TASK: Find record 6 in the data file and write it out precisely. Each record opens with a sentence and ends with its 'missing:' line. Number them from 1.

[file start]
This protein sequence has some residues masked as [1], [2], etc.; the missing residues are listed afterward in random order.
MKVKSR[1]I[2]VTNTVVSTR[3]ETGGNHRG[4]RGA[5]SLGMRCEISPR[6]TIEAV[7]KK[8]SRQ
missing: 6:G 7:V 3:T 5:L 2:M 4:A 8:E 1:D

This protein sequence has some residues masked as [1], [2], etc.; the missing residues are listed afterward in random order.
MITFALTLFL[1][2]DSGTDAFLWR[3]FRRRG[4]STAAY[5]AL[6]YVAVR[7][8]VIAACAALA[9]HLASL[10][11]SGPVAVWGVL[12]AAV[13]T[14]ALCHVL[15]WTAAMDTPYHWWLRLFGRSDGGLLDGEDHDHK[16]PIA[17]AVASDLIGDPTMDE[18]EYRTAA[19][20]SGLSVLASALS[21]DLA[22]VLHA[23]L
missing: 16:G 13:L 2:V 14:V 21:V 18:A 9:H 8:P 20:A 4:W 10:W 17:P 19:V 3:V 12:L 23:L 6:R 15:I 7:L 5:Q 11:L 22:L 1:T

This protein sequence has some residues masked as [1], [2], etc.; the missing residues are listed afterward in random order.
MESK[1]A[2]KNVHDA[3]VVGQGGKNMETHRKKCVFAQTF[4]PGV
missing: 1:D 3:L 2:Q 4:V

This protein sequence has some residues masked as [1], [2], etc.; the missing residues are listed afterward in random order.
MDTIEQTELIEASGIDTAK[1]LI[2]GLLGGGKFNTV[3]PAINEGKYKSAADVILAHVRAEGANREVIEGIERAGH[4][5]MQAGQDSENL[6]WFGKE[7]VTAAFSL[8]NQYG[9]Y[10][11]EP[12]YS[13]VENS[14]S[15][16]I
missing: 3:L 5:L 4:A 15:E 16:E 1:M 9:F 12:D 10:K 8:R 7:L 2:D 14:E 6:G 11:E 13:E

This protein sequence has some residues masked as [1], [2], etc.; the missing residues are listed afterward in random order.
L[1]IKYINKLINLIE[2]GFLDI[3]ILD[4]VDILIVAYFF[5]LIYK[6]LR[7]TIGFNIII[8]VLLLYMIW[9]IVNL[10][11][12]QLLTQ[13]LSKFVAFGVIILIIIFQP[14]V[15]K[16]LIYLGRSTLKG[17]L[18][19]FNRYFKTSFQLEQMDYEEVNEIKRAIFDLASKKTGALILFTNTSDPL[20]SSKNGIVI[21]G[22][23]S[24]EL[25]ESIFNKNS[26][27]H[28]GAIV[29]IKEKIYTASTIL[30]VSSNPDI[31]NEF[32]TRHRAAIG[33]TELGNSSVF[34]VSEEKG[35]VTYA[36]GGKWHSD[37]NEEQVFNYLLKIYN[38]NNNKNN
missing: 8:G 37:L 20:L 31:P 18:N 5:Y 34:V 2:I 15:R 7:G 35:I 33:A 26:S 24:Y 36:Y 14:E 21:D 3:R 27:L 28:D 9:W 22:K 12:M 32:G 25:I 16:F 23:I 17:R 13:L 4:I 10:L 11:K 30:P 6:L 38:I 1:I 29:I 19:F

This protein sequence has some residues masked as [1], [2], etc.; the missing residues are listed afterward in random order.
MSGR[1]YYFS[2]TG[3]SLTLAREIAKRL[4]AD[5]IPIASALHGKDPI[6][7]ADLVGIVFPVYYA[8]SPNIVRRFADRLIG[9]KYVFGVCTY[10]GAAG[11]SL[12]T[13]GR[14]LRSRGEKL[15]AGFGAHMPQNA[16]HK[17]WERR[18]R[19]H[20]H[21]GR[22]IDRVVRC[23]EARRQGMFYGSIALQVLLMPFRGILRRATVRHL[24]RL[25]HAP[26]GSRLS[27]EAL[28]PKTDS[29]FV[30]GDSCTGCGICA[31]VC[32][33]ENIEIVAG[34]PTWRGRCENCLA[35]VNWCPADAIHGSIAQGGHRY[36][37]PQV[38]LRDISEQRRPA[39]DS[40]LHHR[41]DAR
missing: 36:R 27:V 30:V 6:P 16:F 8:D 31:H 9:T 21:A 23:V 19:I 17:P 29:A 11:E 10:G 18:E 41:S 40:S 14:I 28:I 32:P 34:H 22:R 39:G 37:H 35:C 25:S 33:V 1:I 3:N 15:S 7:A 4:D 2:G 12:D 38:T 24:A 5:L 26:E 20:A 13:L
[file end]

This protein sequence has some residues masked as [1], [2], etc.; the missing residues are listed afterward in random order.
MSGR[1]YYFS[2]TG[3]SLTLAREIAKRL[4]AD[5]IPIASALHGKDPI[6][7]ADLVGIVFPVYYA[8]SPNIVRRFADRLIG[9]KYVFGVCTY[10]GAAG[11]SL[12]T[13]GR[14]LRSRGEKL[15]AGFGAHMPQNA[16]HK[17]WERR[18]R[19]H[20]H[21]GR[22]IDRVVRC[23]EARRQGMFYGSIALQVLLMPFRGILRRATVRHL[24]RL[25]HAP[26]GSRLS[27]EAL[28]PKTDS[29]FV[30]GDSCTGCGICA[31]VC[32][33]ENIEIVAG[34]PTWRGRCENCLA[35]VNWCPADAIHGSIAQGGHRY[36][37]PQV[38]LRDISEQRRPA[39]DS[40]LHHR[41]DAR
missing: 36:R 27:V 30:V 6:P 16:F 8:D 31:H 9:T 21:A 23:V 19:I 17:P 29:A 11:E 10:G 18:E 41:S 40:S 14:I 28:I 32:P 34:H 22:R 39:G 37:H 35:C 25:S 33:V 1:I 3:N 15:S 7:A 4:D 2:G 12:D 38:T 24:A 5:L 26:E 20:A 13:L